Q. What is the role of immunisation ?
Immunisations are advised when the child is not in relapse and the dose of prednisolone is very small or when prednisolone is stopped. Vaccines for chickenpox
, H, influenzae and pneumococci are important to prevent these infections which increase risk to life in a child with NS
Q. What is the role of urinary EPP & 24 hrs urine protein? When are they required ?
Urinary electrophoresis was once recommended to distinguish nephrotic patients who are likely to respond to steroids from those who are less likely to respond i.e. steroid resistant cases using selectivity index i.e. ratio of urinary albumin to urinary IgG or transferrin. But since there is an overlap and no clear cut differences reported between responsive and non responsive cases, this test is not recommended in practice. As regards 24 hours urinary protein excretion, to measure exact amount of protein loss is difficult in young children because of difficulty in actual collection of all samples of urine. Recently urinary protein:creatinine ratio in a spot sample of urine is found to be equally useful.
Q. When do you give diuretics in NS? When is Albumin given ?
Diuretic (Lasix) is only given to those patients who have severe oedema with oliguria or high BP
. Similarly IV Albumin followed by IV Lasix given to severely oedematous nephrotics by experienced paediatricians in specialised centers.
Q. How do you screen for complications of Spontaneous Bacterial Peritonitis and how to you treat it ?
Peritonitis is a common major infection in Nephrotic syndrome
of childhood, which can even cause mortality if not diagnosed early enough. Usually it presents as distension of abdomen because of accumulation of infected fluid in the peritoneum, which is the covering of the intestines. The other manifestations like fever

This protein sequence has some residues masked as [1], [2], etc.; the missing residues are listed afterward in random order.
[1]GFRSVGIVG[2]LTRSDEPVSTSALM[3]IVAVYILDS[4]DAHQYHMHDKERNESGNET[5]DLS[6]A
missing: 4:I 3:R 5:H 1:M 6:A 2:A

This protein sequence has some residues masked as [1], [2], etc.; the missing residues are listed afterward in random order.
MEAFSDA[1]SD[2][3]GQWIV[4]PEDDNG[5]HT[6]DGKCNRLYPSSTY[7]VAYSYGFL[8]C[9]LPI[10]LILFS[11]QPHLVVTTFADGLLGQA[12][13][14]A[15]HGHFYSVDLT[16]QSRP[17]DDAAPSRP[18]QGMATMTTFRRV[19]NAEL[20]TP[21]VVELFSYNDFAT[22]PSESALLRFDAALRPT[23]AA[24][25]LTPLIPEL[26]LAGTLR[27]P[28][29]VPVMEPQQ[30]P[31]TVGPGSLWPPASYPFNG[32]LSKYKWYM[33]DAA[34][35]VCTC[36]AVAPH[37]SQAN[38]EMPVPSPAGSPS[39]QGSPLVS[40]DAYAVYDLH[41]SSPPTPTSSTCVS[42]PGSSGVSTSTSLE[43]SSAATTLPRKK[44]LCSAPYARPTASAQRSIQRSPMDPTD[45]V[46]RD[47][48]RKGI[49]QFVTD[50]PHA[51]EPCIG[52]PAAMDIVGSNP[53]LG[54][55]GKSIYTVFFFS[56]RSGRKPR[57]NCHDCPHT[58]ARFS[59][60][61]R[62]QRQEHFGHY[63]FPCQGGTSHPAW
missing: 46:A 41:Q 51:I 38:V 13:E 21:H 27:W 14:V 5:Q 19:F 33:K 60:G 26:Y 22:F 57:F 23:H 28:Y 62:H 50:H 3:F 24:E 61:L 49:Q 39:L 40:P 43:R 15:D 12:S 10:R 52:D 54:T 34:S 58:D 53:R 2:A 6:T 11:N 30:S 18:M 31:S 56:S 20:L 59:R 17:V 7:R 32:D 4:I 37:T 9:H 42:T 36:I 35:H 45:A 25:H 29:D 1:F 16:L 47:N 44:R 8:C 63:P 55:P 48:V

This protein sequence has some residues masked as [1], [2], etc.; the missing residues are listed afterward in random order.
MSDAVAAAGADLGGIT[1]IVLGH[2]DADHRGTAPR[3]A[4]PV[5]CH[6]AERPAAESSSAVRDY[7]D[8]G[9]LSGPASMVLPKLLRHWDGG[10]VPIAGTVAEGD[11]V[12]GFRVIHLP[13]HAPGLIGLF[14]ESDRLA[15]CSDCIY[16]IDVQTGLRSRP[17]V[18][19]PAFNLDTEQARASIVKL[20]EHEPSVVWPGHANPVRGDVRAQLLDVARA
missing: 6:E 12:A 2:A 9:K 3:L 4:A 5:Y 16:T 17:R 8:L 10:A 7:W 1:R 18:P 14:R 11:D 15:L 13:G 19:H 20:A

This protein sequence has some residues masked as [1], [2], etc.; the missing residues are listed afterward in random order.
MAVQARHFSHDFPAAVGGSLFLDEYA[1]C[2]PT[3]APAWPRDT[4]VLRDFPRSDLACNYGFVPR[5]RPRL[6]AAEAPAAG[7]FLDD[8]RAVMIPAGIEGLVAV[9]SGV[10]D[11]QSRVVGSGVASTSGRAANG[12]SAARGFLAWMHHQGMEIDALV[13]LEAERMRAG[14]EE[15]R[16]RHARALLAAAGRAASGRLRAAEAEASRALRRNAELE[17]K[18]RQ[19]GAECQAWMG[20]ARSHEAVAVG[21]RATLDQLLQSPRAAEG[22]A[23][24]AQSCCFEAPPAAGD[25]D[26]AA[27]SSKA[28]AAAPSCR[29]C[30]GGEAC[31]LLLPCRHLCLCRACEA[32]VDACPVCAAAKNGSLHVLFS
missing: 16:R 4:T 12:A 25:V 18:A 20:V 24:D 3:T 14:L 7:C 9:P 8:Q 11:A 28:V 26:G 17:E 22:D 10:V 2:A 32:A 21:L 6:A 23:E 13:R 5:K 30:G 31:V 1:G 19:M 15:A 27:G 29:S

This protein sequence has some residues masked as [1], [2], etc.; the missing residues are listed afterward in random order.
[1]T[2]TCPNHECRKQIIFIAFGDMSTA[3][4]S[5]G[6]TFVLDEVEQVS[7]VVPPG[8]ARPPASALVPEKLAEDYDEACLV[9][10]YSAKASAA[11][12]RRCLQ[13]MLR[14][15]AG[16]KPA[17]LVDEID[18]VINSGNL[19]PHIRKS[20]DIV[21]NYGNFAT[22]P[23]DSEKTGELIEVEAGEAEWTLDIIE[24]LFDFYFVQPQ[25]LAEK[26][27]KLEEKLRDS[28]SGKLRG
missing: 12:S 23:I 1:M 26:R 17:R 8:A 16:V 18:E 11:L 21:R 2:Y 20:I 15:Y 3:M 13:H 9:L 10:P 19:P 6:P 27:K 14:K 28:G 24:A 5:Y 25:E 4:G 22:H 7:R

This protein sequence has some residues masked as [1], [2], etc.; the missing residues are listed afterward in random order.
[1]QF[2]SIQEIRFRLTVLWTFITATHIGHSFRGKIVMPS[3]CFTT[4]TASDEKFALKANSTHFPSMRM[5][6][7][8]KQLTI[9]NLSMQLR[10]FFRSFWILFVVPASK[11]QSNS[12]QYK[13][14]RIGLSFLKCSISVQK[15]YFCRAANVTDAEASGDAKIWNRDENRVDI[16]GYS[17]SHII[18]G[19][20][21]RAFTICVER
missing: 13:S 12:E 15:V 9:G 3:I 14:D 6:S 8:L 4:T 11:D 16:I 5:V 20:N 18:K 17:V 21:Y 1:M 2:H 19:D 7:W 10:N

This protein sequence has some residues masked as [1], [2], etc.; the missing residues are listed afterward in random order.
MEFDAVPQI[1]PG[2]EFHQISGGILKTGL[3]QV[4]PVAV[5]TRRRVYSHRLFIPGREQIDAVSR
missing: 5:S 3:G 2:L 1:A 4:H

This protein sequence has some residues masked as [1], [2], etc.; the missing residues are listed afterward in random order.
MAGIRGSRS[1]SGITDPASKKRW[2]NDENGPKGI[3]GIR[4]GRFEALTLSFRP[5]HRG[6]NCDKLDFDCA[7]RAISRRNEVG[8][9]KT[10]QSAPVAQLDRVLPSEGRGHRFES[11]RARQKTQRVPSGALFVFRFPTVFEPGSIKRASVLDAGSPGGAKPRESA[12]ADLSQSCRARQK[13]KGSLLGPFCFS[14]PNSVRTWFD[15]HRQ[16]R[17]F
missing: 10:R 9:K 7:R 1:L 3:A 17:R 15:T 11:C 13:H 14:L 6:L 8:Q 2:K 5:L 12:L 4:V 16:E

, pain and vomiting may be absent. Hence, the diagnosis is difficult if not suspected in a child with distension of abdomen and active NS. It becomes mandatory to tap this fluid by inserting the needle in the abdomen and send it for examination for presence of pus cells and organisms. It can be treated successfully by giving intravenous antibiotics for 7-10 days. Obviously, it can be treated only in a hospital. Recurrence of peritonitis is again a big problem and some of the organisms responsible for peritonitis can be prevented by Vaccination
. Pneumococcal and HIB vaccine
are recommended when the child is off steroids and does not have active NS.
Q. What are the long-term consequences of NS ?
Majority (75-80%) of children who begin their nephrotic syndrome between 2-6 years of age do not progress to kidney failure and grow into normal adults. Those who relapse stop relapsing by adolescence and puberty. Hence, the outcome of nephrotic syndrome is essentially good.
See the biochemical profile in pattern of nephrotic syndrome
and also Diet in nephrotic syndrome
Last created on 6-11-2000
Last submitted on 01-07-2006